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A Distinction That Speaks Loudly For ‘The Voice of the Bulldogs’

College Baseball Central complements its coverage of Southeastern Conference baseball by returning our feature series on Mississippi State's Ron Polk Ring of Honor. Now in its sixth class since 2019, CBC writers Doug Kyle and Bo Carter team up again to provide insight into the 2024 class of honorees, infielder Charles "Buddy" Myer, broadcaster Jim Ellis, and pitcher Bobby Reed. Today, we profile a longtime storyteller of college baseball whose own story has now become part of the legacy, Jim Ellis, fittingly interviewed by someone with whom he shared many press boxes over the years.

By Bo Carter

STARKVILLE, MS – Little did Mississippi State broadcasting legend Jim Ellis realize that an early 1970s quick phone chat with Texas Rangers broadcaster Dick Risenhoover in Fort Worth, TX, would lead to what is soon to be a 46-season career as play-by-play broadcaster for MSU baseball.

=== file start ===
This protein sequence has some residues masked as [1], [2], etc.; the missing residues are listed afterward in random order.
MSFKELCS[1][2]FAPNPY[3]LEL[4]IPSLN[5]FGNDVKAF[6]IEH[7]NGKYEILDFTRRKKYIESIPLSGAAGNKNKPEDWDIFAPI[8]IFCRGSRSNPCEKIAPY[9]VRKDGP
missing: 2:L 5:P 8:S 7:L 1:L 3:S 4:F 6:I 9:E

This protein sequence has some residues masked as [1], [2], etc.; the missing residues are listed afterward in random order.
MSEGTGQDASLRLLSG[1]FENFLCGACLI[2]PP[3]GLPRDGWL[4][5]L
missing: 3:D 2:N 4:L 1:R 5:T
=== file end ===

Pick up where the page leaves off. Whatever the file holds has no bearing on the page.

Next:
And now, add on a 2024 membership in the prestigious Ron Polk Ring of Honor, housed in the Right Field Gate Plaza at Dudy Noble Field/Polk Dement Stadium on the campus of Mississippi State University.

Yes, Ellis has come a long way from attending divinity school at one time in Fort Worth to taking a chance at becoming a sportscaster, following the advice of Risenhoover and others, to become the friendly voice mikeside for MSU baseball since 1979, as well as many years of MSU football and basketball duties.

And, it wasn’t just on the radio. Back in the pre-internet days when Ellis was growing a network to broadcast State games statewide, he also dabbled in the production of a Ron Polk TV show, hosting eight episodes during the season that were aired on a dozen TV stations throughout Mississippi.